Adjective "saturnine" definition and examples

Pronunciation

/ˈsatənʌɪn/

Definitions and examples

adjective

(of a person or their manner) gloomy.
  1. 'The most eccentric classics teacher at our school - whom I shall call Mrs Penny - had arrived with a male companion who was intriguingly scruffy and saturnine.'
  2. 'Perrault's ‘Bluebeard’ is the story of a rich, middle-aged gentleman, named for his swarthy chin and saturnine manner, who marries a young woman.'
  3. 'Then she simply stays in bed all the following day, drinking tea, eating chocolates and reading about strong-jawed, saturnine heroes and almond-eyed heiresses disguised as pageboys.'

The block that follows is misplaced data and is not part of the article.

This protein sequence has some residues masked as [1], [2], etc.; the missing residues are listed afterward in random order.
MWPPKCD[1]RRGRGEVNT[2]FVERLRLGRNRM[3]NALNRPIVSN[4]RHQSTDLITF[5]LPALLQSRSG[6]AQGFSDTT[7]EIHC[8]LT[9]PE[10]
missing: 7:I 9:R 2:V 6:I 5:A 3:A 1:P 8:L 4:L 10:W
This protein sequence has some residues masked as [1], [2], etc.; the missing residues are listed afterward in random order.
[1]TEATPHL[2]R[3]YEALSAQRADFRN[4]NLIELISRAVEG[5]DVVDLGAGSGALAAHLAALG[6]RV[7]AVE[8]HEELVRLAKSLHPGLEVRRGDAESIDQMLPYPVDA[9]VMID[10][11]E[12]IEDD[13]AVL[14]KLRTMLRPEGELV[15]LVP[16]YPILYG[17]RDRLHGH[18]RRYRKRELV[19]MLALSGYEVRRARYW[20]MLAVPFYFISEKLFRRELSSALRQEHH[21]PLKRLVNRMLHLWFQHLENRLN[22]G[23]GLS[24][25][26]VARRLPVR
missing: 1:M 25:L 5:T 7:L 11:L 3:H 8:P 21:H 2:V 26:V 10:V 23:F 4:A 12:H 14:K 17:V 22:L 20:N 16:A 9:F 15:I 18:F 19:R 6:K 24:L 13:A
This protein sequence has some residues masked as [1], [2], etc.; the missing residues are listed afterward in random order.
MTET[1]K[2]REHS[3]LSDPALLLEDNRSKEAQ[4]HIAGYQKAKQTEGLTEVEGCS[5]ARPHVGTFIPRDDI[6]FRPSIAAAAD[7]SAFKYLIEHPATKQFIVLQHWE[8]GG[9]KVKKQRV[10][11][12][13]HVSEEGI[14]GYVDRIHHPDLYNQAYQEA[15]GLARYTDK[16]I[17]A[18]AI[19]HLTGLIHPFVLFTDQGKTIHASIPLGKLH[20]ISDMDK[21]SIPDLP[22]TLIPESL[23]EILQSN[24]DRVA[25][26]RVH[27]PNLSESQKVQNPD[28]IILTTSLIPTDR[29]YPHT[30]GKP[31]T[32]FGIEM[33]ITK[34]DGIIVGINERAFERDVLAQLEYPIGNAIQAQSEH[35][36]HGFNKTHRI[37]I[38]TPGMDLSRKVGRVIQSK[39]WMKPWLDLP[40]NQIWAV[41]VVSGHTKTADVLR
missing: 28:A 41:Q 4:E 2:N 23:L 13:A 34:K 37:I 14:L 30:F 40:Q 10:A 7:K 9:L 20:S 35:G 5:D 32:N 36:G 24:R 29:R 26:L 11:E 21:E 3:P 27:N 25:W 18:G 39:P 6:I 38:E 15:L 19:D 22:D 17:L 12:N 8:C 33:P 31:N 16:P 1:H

4. 'We drove home in an uncomfortable silence, Grandma sensing my saturnine mood.'
  5. 'There's something mysterious, worn-in, and sad about this place, something that corresponds to Jarmusch's saturnine, knowing outlook.'
  6. 'his saturnine face and dark, watchful eyes'
  7. 'He was a bright boy from Yorkshire with a dark and saturnine look and laconic manner, and he was already writing strong verse.'
  8. 'The smile has returned to Craig's saturnine features.'
Relating to lead.

    Definitions

    1. sluggish in temperament; gloomy; taciturn.

    2. suffering from lead poisoning, as a person.

    3. due to absorption of lead, as bodily disorders.

    More examples(as adjective)

    "faces can be saturnine."

    "temperamentses can be saturnine."

    "temperaments can be saturnine."

    "sirens can be saturnine."

    "people can be saturnine."

    More examples++

    Origin

    Late Middle English (as a term in astrology): from Old French saturnin, from medieval Latin Saturninus ‘of Saturn’ (identified with lead by the alchemists and associated with slowness and gloom by astrologers).